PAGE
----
I’m proud of the work I’ve done with my team and know that there’s more to do. But for now it’s time to take a break. I’m ever so happy to return to writing and thinking without the officiousness of editorial tyrants or corporate standards.  And of course I yearn to go back to my first love, which is writing boring reports about secret programs, grateful that the American government so graciously obliges in its constant supply. And I particularly feel like the world is moving so quickly that even in just the little national security world I inhabit, I need more time to sit back and think. And to replenish.

In our day-to-day whirlwind and hostage status as prisoners of Donald Trump, I think – like everyone else does – that we miss so much. People who don’t understand the medium, or the pressures, loudly opine that it’s corporate control or even worse, that it’s partisan.  Sometimes I quip in response to friends on the outside (and to government sources) that if they mean by the word partisan that it is New Yorkers and Washingtonians against the rest of the country then they are right.

For me I realized how out of step I was when I looked at Trump’s various bumbling intuitions: his desire to improve relations with Russia, to denuclearize North Korea, to get out of the Middle East, to question why we are fighting in Africa, even in his attacks on the intelligence community and the FBI.  Of course he is an ignorant and incompetent impostor. And yet I’m alarmed at how quick NBC is to mechanically argue the contrary, to be in favor of policies that just spell more conflict and more war. Really? We shouldn’t get out Syria? We shouldn’t go for the bold move of denuclearizing the Korean peninsula?  Even on Russia, though we should be concerned about the brittleness of our democracy that it is so vulnerable to manipulation, do we really earn for the Cold War?  And don’t even get me started with the FBI: What? We now lionize this historically destructive institution?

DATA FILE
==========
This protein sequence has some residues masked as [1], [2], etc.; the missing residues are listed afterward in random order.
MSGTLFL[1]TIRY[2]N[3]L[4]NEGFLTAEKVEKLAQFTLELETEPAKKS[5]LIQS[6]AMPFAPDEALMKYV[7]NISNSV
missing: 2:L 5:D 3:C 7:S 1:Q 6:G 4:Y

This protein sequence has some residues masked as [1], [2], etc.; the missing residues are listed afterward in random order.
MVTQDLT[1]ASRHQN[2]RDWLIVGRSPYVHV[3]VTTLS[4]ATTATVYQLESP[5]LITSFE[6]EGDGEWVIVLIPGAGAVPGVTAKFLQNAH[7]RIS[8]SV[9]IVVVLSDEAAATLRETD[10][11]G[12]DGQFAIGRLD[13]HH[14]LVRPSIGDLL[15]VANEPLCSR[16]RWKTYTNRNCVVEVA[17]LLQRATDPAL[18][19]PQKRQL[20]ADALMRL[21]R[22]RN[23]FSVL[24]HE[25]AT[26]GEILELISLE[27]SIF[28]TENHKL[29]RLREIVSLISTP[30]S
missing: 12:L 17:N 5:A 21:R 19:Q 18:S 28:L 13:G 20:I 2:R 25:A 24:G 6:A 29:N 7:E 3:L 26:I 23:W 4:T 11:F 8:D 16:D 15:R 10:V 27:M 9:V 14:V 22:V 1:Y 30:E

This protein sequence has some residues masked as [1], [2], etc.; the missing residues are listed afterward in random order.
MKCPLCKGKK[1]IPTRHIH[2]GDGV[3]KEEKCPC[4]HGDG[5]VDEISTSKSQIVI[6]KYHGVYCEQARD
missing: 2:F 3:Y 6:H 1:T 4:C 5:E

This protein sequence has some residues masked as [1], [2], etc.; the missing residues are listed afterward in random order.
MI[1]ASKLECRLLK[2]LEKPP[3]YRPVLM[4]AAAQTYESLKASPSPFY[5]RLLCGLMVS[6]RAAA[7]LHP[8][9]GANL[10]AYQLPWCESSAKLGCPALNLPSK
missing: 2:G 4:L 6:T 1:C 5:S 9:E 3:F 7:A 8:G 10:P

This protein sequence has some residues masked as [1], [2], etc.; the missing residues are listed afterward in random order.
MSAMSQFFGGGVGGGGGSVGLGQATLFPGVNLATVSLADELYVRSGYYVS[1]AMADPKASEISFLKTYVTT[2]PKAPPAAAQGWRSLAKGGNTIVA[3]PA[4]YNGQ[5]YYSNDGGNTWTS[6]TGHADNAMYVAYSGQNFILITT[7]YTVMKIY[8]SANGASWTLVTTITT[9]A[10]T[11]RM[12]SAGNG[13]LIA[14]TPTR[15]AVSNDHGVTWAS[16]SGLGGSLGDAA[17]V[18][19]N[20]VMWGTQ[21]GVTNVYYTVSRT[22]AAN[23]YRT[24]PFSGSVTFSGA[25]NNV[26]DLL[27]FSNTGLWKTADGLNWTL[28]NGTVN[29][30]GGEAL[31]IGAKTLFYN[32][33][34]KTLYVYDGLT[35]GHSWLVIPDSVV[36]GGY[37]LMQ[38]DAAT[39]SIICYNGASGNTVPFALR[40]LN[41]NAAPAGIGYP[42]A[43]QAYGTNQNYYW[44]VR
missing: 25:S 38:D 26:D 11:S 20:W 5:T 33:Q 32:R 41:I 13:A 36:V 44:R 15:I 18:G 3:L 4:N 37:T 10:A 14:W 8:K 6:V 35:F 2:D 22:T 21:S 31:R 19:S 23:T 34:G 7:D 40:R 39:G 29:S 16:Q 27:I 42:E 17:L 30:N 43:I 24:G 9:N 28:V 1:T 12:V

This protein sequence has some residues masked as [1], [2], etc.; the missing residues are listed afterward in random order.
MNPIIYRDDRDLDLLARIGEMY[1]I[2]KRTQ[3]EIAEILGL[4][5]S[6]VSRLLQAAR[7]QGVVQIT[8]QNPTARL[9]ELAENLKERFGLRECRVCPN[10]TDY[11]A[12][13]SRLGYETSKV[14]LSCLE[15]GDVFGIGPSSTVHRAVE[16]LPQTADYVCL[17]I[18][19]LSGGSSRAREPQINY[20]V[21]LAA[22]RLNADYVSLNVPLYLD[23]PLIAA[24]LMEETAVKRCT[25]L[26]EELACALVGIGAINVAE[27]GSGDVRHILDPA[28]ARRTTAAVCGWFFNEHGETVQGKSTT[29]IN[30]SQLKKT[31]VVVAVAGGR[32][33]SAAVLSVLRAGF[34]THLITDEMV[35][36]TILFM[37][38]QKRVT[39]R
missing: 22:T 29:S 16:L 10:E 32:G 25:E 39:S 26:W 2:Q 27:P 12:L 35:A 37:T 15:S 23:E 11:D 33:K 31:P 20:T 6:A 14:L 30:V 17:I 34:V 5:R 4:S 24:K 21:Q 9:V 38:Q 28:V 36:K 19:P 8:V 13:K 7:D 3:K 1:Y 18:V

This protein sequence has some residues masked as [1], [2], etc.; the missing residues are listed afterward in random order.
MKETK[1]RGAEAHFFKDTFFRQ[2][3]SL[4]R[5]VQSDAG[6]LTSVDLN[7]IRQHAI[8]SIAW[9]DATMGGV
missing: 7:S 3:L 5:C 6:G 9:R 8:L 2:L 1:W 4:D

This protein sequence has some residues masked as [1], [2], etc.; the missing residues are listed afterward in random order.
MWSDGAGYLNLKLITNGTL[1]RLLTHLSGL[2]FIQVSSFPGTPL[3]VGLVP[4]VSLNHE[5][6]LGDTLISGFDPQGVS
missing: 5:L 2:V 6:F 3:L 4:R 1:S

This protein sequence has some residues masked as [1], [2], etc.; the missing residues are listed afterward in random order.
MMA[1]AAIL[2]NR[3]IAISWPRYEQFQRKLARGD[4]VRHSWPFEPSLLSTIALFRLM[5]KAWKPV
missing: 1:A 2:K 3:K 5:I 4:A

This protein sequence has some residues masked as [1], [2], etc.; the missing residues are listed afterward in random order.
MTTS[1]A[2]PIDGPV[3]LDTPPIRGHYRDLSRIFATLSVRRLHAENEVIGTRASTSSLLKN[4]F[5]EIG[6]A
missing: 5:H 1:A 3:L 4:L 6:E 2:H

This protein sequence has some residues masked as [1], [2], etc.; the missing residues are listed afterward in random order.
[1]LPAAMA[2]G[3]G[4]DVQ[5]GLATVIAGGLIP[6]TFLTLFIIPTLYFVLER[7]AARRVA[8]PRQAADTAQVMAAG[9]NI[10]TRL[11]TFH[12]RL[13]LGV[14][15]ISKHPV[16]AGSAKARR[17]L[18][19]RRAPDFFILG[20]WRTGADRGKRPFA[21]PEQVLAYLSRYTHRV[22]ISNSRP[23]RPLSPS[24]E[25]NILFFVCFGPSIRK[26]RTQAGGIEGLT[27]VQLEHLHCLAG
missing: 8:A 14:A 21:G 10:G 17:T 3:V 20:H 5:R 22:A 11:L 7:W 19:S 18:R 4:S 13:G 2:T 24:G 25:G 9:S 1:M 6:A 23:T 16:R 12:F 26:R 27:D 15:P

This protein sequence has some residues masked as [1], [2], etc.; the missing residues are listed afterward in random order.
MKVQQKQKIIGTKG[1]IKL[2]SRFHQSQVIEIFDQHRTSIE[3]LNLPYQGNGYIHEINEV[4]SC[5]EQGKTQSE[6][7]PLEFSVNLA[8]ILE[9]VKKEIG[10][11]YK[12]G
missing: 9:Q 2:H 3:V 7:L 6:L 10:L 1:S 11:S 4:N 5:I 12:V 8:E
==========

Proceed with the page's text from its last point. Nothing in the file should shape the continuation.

Even without Trump, our biggest challenge as we move forward is that we have become exhausted parents of our infant (and infantile) social media children. And because of the “cycle,” we at NBC (and all others in the field of journalism) suffer from a really bad case of not being able to ever take a breath. We are a long way from resolving the rules of the road in this age, whether it be with regard to our personal conduct or anything related to hard news.  I also don’t think that we are on a straight line towards digital nirvana, that is, that all of this information will democratize and improve society. I sense that there is already smartphone and social media fatigue creeping across the land, and my guess is that nothing we currently see – nothing that is snappy or chatty – will solve our horrific challenges of information overload or the role (and nature) of journalism. And I am sure that once Trump leaves center stage, society will have a gigantic media hangover. Thus for NBC – and for everyone else – there is challenge and opportunity ahead. I’d particularly like to think and write more about that.

There’s a saying about consultants, that organizations hire them to hear exactly what they want to hear.  I’m proud to say that NBC didn’t do that when it came to me.  Similarly I can say that I’m proud that I’m not guilty of giving my employers what they wanted. Still, the things this and most organizations fear most – variability, disturbance, difference – those things that are also the primary drivers of creativity – are not really the things that I see valued in the reporting ranks.